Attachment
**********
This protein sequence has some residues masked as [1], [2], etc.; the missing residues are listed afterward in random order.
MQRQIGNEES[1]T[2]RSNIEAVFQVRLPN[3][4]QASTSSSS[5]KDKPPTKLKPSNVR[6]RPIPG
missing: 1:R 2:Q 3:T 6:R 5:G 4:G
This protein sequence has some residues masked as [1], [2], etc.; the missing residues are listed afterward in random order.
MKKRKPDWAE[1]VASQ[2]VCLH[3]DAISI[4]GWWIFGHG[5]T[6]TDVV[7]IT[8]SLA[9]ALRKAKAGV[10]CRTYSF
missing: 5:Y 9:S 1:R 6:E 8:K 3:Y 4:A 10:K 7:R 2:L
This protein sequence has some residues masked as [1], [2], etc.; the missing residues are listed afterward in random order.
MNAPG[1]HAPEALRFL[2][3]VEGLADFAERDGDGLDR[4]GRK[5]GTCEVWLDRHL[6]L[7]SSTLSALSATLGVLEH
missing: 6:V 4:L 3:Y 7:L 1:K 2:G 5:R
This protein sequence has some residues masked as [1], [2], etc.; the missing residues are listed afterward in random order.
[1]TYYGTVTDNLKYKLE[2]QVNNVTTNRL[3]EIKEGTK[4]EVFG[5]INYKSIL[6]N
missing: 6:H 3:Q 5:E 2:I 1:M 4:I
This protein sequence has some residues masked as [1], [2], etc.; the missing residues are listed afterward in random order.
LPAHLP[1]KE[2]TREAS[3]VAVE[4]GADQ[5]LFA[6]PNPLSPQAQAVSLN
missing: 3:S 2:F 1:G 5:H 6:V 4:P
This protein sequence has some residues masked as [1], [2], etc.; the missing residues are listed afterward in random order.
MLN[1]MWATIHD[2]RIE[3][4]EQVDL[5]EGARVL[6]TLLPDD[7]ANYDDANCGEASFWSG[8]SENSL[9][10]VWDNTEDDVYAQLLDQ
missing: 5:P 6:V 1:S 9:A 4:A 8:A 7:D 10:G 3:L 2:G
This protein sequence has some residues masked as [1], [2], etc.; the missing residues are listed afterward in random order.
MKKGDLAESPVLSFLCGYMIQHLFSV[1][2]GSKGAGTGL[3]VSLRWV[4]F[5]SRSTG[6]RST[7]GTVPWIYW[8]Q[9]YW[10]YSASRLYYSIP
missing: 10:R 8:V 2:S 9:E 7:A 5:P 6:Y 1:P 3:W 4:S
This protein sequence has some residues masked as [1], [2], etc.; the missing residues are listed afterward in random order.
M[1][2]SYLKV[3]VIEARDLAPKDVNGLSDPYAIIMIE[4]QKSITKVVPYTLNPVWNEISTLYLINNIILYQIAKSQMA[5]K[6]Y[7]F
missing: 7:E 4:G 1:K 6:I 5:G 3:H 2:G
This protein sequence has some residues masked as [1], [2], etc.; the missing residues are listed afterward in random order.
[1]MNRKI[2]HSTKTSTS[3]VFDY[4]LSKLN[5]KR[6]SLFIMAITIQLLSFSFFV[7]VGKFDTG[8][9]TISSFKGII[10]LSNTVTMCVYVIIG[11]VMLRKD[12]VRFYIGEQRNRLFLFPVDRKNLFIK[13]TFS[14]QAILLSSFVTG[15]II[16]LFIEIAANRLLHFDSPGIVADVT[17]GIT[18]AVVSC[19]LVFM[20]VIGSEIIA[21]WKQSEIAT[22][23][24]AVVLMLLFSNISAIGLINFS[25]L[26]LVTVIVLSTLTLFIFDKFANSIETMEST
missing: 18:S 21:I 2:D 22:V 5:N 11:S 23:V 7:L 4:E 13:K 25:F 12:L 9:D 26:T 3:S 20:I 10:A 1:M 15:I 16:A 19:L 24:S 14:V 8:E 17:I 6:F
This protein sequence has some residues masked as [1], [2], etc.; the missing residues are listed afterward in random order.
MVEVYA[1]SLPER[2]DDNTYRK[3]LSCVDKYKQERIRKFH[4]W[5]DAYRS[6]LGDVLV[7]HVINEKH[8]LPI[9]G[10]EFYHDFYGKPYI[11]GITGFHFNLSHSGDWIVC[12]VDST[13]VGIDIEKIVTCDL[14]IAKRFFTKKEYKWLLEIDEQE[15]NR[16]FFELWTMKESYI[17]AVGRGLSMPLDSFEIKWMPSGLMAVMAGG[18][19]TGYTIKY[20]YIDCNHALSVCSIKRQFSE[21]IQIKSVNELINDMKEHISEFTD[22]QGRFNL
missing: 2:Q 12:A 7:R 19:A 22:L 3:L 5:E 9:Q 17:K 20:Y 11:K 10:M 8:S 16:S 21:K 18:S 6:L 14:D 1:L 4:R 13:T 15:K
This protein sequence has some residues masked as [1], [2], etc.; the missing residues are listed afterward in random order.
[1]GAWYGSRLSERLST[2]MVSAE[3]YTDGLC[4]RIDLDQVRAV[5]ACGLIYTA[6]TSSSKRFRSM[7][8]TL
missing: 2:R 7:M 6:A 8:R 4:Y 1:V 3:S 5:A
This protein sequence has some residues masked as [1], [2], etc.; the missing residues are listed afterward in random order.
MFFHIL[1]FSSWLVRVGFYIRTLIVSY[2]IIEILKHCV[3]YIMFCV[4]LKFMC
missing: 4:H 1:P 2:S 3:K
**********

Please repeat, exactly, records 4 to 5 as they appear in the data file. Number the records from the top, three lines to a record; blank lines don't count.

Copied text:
This protein sequence has some residues masked as [1], [2], etc.; the missing residues are listed afterward in random order.
[1]TYYGTVTDNLKYKLE[2]QVNNVTTNRL[3]EIKEGTK[4]EVFG[5]INYKSIL[6]N
missing: 6:H 3:Q 5:E 2:I 1:M 4:I
This protein sequence has some residues masked as [1], [2], etc.; the missing residues are listed afterward in random order.
LPAHLP[1]KE[2]TREAS[3]VAVE[4]GADQ[5]LFA[6]PNPLSPQAQAVSLN
missing: 3:S 2:F 1:G 5:H 6:V 4:P